These days, it seems that everyone is worried about getting fired. Although the official unemployment rate has been dropping since its 2009-2010 high, the number of people who have been job hunting unsuccessfully for several years has actually increased. This paints a scary picture for those newly out on the market.
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The good news is that, according to experts, there are some very clear signs you might be next in line for the chopping block-in the way your boss is treating you both as an employee and as a person. Ignore these at your peril. Being alert and proactive is the key to dodging the proverbial pink slip. If you remain oblivious for too long, at a certain point, "you can do anything, you can do jazz hands," behavioral analyst and body language expert Lillian Glass, told Yahoo! Shine, "and it's still over.
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You are out of the loop. "When you are being kept out of decisions and news that normally you would be involved in," Joel Garfinkle, executive coach and author of Getting Ahead: Three Steps to Take Your Career to the Next Level, told Yahoo! Shine, "it could be a sign that you are being phased out." Garfinkle recommends asking what changes your boss or team leaders would like to see and writing them down. "Take immediate action to make these changes with enthusiasm and a positive attitude."
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Your boss is visibly frustrated. You don't think you did anything wrong, but your boss is acting agitated and annoyed. Glass, a body language expert, said that signs of a boss's irritation include leaning back from you, not making eye contact, and pointing his or her feet away from you when seated. Perry recommended asking for a performance review and then acting immediately to make improvements. If your company doesn't have a formal review process, Garfinkle said, you should regularly request feedback from higher-ups.
Your responsibilities are reduced. "Unless your boss is helping you out because you are breaking under the weight of work two or three people would usually be doing or you are being given bigger and more challenging tasks," Maren Perry, MA, PCC, executive coach and founder of Arden Coaching, told Yahoo! Shine, "getting projects taken away may signal a lack of faith in your abilities." Request the opportunity to do the work, and make sure your efforts are stellar. "It's a great time to go the extra mile and demonstrate your initiative and value."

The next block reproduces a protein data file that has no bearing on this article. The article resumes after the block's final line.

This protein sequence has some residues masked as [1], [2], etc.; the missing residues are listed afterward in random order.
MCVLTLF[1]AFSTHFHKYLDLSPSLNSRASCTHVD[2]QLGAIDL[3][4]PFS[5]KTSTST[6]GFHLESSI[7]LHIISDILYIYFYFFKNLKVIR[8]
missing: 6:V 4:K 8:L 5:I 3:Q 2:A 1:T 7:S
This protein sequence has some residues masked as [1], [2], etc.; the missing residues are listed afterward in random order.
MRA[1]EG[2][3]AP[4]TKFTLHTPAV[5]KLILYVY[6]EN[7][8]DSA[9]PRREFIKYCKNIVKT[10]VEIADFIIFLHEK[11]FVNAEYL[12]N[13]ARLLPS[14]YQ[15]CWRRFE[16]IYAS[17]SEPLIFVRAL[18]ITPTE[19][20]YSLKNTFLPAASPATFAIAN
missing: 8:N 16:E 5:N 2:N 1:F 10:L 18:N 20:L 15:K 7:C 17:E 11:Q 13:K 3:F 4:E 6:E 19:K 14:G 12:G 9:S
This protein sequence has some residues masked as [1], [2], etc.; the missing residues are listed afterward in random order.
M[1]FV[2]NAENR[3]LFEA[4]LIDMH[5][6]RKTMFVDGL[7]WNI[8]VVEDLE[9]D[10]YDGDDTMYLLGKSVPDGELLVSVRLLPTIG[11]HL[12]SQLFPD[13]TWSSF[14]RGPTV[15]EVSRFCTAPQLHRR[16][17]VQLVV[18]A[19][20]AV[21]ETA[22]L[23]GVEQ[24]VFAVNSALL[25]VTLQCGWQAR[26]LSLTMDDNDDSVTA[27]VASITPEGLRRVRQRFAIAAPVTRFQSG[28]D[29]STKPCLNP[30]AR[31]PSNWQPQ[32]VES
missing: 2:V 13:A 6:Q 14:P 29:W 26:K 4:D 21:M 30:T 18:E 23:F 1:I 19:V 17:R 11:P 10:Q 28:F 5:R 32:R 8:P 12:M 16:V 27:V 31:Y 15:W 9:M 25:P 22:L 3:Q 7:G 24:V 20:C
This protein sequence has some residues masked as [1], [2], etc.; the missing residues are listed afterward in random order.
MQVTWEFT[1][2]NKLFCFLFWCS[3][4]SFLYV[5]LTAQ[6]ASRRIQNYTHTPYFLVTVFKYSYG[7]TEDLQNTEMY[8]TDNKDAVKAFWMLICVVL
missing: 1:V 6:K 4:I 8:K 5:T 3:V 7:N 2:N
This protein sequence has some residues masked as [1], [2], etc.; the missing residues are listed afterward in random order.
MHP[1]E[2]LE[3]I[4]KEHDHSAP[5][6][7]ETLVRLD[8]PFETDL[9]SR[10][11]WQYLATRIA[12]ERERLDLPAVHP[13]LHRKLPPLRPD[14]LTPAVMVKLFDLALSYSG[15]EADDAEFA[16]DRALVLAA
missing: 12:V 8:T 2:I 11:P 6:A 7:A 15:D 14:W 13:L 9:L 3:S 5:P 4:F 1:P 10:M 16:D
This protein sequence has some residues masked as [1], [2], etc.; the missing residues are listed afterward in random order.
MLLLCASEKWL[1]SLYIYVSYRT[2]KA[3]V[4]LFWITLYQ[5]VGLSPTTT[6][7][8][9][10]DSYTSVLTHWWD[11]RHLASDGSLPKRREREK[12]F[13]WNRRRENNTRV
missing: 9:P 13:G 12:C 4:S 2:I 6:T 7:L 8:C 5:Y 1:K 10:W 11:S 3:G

You have made a major mistake. You blew it and you know it. "Apologize and acknowledge the impact on your boss and organization," said Perry. "Demonstrate a clear path for how you plan on preventing future mistakes and improving your overall performance in general." Offer a timeline and stick to it.
You receive an unexpected poor performance review. Especially if you are blindsided, this could mean your company is building a case for letting you go to avoid a wrongful termination suit in the future, warned Garfinkle. Ask for coaching or mentoring from your boss, which may help bring your work back in line with his or her expectations and save your job.
Your boss's assistant treats your poorly. "It's a kind of animal-kingdom behavior," said Glass, and does not bode well for your position's future. Perry recommended that you be proactive about asking your boss how you could improve your performance and volunteer for projects. If you feel you are going to be fired imminently, have a frank, respectful conversation instead of avoiding the issue.
Sometimes there is nothing you can do to turn things around and save your position. You are better off directing your energy toward finding a new job. If you suddenly find your communication switching from phone calls to emails, for instance, HR may be building the documentation to support letting you go. It's also a bad sign if your superiors are suddenly aloof and you notice that conversations change when you enter a room. Finally, if you have an unexpected meeting scheduled with your boss and an HR representative on a Friday, brace yourself—that's the time people are most often fired.
And if you are fired? Garfinkle said that respectful communication is key, no matter how rejected and upset you may be feeling. "It's really important to leave on gracious terms - you never know if some boss you had two or three years ago might want to rehire you."